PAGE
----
Riding behind the army in a calash—and I’ll bet that was fun!—Frederika and her children eventually ended up on the battlefields around the small town of Saratoga, NY. The quote above is from an entry in her journal, written on September 19, 1777, during the Battle of Freeman’s Farm. You’ll find a longer excerpt from this fascinating journal on the American Patriot Series website. During the battle Frederika and the children sheltered in a nearby house, where wounded soldiers were brought and where a young English officer slowly died during that agonizing night. Then on October 7 she was preparing a meal when the Battle of Bemis Heights began. The meal had to be cleared from the table in order to provide a bed for mortally wounded General Simon Fraser. Frederika spent another night tending wounded soldiers, several other women, and her own children. Before expiring the next morning, General Fraser asked that his body be buried at one of the redoubts. Frederika handled all the arrangements and in spite of her terror attended the funeral while under American cannon fire. To make their precarious situation even worse, the house caught fire that afternoon, forcing everyone to evacuate.

Lansing House
Through this ordeal Frederika became very critical of security at the British camp and of General Burgoyne himself. At one point it became necessary for her to remind him that his men were starving due to lack of supplies. Burgoyne held out, however, until even he could no longer deny that defeat was imminent. When he finally agreed to retreat to Canada, the army was forced to march north through torrential rains, with their equipment miring in knee-deep mud. Unable to go farther, they took refuge near Saratoga, present day Schuylerville, where they were soon surrounded by the American forces. General Riedesel arranged his command on heights now occupied by the Schuylerville Central School and directed Frederika to take the children to a nearby farmhouse at that time owned by a man named Lansing, about three hundred yards to the north of the lines.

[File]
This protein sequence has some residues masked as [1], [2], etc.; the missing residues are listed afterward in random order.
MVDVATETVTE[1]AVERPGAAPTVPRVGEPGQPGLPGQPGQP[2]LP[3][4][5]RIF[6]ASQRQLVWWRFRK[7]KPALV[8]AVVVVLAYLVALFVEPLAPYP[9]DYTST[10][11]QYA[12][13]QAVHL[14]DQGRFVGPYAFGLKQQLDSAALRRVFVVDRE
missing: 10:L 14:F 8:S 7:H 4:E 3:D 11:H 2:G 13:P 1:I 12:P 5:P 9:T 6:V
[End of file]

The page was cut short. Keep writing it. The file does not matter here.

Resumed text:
The baroness and her daughters as
portrayed in Harper's Weekly, 1857
This marked the beginning of a horrifying week for the women, children and wounded soldiers who soon crowded into the building’s cellar with her. The house has been known as the Marshall House since 1817. Although a much larger structure today, it still preserves the stone cellar where Frederika recorded what they all endured. Beams that were shattered by American cannon fire are visible as are bloodstains on the floor left by a soldier whose leg was severed in the cannonade. Three of the eleven cannonballs Frederika noted as having hit the building are also displayed. She spent days managing the needs of the children, women, and wounded soldiers in the crowded cellar as the battle continued. A German soldier described her as an “angel of comfort” who “restored order in the chaos.”